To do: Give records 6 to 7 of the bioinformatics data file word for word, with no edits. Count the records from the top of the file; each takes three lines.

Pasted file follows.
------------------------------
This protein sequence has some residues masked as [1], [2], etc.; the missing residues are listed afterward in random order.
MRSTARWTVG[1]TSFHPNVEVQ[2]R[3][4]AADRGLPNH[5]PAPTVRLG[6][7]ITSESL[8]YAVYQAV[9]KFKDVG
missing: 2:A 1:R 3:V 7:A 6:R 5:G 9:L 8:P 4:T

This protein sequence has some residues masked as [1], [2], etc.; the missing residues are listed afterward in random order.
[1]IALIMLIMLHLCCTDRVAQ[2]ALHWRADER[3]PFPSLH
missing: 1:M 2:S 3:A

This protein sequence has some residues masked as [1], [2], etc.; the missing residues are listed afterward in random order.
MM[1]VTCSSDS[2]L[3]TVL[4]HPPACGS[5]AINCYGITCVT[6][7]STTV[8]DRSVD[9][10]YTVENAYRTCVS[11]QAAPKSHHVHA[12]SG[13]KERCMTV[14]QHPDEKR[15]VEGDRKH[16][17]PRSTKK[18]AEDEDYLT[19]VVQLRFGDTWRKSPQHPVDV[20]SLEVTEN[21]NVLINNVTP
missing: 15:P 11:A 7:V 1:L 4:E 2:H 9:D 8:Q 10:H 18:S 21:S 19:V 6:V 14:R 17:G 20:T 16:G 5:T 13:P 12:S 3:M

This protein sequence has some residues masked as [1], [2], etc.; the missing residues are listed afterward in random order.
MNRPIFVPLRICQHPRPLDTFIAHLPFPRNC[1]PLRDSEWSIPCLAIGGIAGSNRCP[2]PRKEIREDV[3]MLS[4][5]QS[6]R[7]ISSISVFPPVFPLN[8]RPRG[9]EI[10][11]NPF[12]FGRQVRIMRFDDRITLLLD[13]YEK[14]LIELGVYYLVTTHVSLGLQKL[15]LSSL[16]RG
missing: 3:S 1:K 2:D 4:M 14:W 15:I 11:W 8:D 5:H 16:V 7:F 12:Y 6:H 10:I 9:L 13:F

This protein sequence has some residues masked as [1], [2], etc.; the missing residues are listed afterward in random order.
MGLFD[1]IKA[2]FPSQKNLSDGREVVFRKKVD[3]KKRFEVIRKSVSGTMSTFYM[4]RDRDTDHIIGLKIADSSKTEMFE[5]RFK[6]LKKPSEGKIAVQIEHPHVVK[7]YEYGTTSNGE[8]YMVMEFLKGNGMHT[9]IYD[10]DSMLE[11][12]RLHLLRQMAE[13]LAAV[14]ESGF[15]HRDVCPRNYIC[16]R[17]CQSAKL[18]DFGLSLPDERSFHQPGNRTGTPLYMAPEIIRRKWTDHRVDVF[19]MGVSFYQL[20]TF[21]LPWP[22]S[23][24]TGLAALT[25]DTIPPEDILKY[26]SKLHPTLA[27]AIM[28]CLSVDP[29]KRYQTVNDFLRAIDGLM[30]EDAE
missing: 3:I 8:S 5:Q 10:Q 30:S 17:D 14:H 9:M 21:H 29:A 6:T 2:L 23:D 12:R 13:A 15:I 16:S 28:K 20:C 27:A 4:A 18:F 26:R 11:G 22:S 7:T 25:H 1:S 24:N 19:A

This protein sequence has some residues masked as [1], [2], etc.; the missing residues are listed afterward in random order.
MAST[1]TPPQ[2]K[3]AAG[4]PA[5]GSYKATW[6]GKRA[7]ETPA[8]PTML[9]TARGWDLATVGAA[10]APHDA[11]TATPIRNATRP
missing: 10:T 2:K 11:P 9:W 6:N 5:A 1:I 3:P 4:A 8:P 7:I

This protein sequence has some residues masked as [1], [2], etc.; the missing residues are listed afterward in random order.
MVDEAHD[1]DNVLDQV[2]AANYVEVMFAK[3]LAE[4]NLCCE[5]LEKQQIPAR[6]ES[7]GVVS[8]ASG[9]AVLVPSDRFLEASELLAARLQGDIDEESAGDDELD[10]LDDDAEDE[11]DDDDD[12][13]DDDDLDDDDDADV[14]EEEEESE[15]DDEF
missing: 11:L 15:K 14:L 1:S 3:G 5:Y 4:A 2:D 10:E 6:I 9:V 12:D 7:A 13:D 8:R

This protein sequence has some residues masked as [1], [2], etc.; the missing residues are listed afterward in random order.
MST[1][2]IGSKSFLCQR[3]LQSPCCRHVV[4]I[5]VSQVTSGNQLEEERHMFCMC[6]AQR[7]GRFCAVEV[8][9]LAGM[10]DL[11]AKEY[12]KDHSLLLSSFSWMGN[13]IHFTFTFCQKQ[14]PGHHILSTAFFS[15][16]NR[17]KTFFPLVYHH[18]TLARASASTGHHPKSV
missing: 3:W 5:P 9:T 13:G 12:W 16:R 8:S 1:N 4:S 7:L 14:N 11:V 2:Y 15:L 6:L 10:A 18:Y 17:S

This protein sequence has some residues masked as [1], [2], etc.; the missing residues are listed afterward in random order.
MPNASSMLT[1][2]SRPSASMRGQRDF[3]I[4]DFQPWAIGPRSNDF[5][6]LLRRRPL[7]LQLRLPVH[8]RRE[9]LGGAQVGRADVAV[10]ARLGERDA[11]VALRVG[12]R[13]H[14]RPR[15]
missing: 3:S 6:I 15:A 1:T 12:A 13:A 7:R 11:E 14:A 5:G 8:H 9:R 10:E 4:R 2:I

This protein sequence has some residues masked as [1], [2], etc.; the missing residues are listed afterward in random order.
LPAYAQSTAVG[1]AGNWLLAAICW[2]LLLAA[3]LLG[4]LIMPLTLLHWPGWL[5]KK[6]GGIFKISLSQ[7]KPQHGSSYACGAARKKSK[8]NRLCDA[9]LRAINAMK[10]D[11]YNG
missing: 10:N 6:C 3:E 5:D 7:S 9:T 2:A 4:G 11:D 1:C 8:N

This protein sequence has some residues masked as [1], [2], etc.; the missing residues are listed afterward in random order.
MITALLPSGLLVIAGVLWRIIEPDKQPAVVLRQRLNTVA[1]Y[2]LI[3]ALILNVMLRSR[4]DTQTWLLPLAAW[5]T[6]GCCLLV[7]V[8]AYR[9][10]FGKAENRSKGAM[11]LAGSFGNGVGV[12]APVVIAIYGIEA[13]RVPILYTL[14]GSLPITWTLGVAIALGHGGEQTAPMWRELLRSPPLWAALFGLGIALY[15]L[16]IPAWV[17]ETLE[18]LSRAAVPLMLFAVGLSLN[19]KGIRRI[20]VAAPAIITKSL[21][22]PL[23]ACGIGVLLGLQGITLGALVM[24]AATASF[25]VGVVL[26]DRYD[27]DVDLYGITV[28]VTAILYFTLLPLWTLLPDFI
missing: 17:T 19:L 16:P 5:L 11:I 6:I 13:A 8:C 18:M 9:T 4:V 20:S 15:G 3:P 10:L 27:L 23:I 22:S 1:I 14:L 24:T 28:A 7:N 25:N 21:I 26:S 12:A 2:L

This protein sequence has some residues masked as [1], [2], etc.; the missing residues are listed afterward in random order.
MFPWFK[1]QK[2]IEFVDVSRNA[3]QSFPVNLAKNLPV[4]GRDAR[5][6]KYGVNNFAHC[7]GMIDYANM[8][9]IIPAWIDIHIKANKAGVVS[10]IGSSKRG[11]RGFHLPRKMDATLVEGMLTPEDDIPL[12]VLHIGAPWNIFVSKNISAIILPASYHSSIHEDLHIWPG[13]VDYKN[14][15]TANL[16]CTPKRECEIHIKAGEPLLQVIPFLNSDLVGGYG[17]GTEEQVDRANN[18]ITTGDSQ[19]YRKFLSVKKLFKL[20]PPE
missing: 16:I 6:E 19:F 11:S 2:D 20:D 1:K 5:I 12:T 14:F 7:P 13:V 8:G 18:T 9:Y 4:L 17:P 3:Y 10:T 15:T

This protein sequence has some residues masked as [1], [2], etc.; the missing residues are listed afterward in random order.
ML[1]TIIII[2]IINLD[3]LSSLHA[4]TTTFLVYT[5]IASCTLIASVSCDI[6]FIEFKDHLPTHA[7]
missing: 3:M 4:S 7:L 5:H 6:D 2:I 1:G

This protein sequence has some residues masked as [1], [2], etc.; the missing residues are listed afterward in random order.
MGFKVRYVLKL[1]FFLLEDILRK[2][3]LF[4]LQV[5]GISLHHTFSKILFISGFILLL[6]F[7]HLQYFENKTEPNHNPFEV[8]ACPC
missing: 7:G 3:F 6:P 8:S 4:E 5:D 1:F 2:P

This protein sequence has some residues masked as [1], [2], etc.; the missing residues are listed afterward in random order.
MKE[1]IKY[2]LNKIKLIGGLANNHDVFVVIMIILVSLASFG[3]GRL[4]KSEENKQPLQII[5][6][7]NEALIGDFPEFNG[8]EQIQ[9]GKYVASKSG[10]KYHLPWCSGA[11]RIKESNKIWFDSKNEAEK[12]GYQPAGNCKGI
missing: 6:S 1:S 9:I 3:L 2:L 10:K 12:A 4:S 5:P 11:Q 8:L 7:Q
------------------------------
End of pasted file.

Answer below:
This protein sequence has some residues masked as [1], [2], etc.; the missing residues are listed afterward in random order.
MAST[1]TPPQ[2]K[3]AAG[4]PA[5]GSYKATW[6]GKRA[7]ETPA[8]PTML[9]TARGWDLATVGAA[10]APHDA[11]TATPIRNATRP
missing: 10:T 2:K 11:P 9:W 6:N 5:A 1:I 3:P 4:A 8:P 7:I

This protein sequence has some residues masked as [1], [2], etc.; the missing residues are listed afterward in random order.
MVDEAHD[1]DNVLDQV[2]AANYVEVMFAK[3]LAE[4]NLCCE[5]LEKQQIPAR[6]ES[7]GVVS[8]ASG[9]AVLVPSDRFLEASELLAARLQGDIDEESAGDDELD[10]LDDDAEDE[11]DDDDD[12][13]DDDDLDDDDDADV[14]EEEEESE[15]DDEF
missing: 11:L 15:K 14:L 1:S 3:G 5:Y 4:A 2:D 10:E 6:I 9:V 12:D 7:A 13:D 8:R